The Clemson Tigers enter 2020 having to replace four starters from last year’s offensive line. Speaking at a fall practice, head coach Dabo Swinney said “We’re young there, we’re building the quality, dependable depth on that second group. … The one area on our team is just different from last year from an offensive line standpoint.” Duplicating last year’s success, which placed all five linemen on one of the three All-ACC teams, seems unlikely. Jackson Carman gives the Tigers a bedrock left tackle, but the offensive line is expected to take a step back this year.
Last year’s offense allowed a sack on only 3.5% of passing attempts, an absolutely elite rate. Some of the credit obviously goes to Trevor Lawrence, but the line gave Sunshine a clean pocket more often than not. In addition, they helped Etienne average an absurdly efficient 107 yards per game on just under 14 attempts. A step back from last year can still be quite good. It’s helpful that quite a few of this year’s starters played on last year’s backup offensive line. They’re going to benefit from having gotten game snaps together and hopefully be ahead of the curve given the experience lost. Still, we’re replacing four starters, and an injury along the offensive line could lead to things getting scary.
Left Tackle is going to be manned by the massive (6’5”, 335 lb.) Jackson Carman. Carman, a third-team All-ACC player last year, is by far Clemson’s most experienced offensive lineman. Hopefully he is able to step into a leadership role in his second year as a full time starter, and if he makes a leap this year he’s an NFL draft candidate as a junior.
Last year’s backup left tackle, Jordan McFadden, is going to be this year’s starting right tackle. While on the smaller size for a tackle (6’2”, 295 lbs.) McFadden is by most accounts the most athletic offensive lineman on the team. He’s going to have to prove that he understands the playbook, but the third year local sophomore could be the breakout performer for this unit in 2020.
Last year’s backup right tackle Blake Vinson might be able to provide depth this season, but has been hampered by knee injuries this off-season and might not be healthy yet. If he’s not ready to go, four true freshmen were listed at backup tackle in the preseason. Backup right tackle was going to John Williams or Paul Tchio, and backup left tackle was going to Mitchell Mayes or Walker Parks. While true freshman tackles contributing isn’t unheard of for the Tigers (Mitch Hyatt and the aforementioned Carman did it recently), finding a quality backup tackle from the candidates is going to be a concern.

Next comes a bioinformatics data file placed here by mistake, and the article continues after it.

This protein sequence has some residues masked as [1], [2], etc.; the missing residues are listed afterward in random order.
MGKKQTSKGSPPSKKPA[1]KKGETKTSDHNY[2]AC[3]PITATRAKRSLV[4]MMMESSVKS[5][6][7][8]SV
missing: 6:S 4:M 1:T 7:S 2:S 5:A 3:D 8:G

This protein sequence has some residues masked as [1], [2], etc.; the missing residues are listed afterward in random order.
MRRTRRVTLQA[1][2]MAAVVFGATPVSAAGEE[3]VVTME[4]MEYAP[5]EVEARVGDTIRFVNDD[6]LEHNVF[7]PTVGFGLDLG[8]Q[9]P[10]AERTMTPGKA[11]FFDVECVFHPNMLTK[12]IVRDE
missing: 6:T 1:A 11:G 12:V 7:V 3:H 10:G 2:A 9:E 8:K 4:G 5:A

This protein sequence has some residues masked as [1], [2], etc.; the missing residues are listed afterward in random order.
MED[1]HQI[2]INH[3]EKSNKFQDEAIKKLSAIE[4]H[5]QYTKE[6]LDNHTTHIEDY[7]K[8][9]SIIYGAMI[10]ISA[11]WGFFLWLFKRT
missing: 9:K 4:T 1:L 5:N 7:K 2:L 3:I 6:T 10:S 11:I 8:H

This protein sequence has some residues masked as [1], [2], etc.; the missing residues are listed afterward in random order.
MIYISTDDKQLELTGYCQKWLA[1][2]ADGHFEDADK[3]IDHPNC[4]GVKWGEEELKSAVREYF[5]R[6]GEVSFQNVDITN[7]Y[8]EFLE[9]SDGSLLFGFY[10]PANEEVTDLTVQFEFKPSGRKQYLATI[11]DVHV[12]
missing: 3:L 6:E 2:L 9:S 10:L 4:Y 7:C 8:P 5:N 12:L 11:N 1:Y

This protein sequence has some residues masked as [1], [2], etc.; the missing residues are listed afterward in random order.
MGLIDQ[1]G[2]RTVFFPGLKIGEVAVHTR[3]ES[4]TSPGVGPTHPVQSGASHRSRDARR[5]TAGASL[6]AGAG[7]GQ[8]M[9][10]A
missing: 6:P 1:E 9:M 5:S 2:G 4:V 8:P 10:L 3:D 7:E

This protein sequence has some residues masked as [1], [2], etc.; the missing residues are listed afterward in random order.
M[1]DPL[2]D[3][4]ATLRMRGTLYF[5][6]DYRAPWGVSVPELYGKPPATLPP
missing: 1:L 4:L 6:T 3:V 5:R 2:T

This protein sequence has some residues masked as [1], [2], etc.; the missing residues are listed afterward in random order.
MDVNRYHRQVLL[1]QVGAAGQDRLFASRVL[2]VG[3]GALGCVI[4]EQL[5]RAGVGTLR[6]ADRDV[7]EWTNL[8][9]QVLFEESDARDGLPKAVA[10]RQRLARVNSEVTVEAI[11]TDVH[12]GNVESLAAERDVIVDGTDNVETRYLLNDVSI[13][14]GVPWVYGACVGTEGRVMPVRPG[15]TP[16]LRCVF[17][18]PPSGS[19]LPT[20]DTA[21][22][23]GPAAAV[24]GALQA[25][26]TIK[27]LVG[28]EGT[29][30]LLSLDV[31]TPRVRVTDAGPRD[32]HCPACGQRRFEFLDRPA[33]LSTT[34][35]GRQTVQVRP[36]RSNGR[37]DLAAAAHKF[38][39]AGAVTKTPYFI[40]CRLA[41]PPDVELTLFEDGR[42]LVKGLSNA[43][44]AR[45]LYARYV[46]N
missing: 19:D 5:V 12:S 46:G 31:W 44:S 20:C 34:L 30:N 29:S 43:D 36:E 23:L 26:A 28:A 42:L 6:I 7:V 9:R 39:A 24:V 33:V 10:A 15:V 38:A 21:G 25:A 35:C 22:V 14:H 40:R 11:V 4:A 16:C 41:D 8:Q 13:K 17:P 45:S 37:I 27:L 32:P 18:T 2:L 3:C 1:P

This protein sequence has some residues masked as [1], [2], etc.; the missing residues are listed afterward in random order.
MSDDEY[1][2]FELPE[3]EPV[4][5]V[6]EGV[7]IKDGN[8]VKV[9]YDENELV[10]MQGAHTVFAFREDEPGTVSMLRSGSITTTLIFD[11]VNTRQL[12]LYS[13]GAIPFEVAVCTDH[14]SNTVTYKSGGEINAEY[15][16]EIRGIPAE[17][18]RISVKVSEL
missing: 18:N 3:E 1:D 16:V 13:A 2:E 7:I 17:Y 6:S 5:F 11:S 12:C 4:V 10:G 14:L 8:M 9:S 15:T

Interior Offensive Line:
Graduate senior Cade Stewart is physically limited, but is experienced and knows how to make the calls along the offensive line. After playing a mix of guard and center earlier in his career, he’s settled in as the starting center for his last season as Clemson. In addition to Carman, he will be looked to for leadership on a green offensive line.
Fourth year junior Matt Bockhorst was the most played backup offensive lineman last year, and even had a spot start. He’s expected to step into the starting left guard position and, along with Carman, should give the Tigers a formidable pair of run blockers on that side of the ball.
Sophomore Will Putnam has drawn praise from the coaching staff for a quietly impressive fall camp. He has experience repping as a backup with many of the current starters.
The depth behind those two is scary thin, and it’s a stretch to call Putnam a known quantity with less than 200 snaps under his belt. Potential backups include a trio of redshirt freshmen in Mason Trotter at Center, Hunter Rayburn at Left Guard or Center, and Tayquon Johnson at Right Guard. True freshman Bryn Tucker is also getting consideration. Speaking of the backup offensive line Dabo said, “We’re just not there yet right now with that second group. I think by the time we play on the 12th (season-opener at Wake Forest), we’ll have nine or 10 guys ready to go. … Now, our first group may have to play more snaps until we get really confident in rolling in those other guys the way we like”
Coach Robbie Caldwell has long “cross-trained” his linemen at multiple positions, so any backup that shines (including the tackles) might get an opportunity to play “out of position” up and down the offensive line.
It goes without saying that given the lack of both experienced players and upperclassmen that this will be a season of growing pains. What remains to be seen is how big of a step back that is. If the Tigers offensive line goes from great to merely good, I’m pretty sure we can weather that. If the offensive line becomes an outright weakness, things get scarier. Fortunately the schedule gives the Tigers four games to get their offensive line together before going to face what could be an excellent Miami defense October 10th.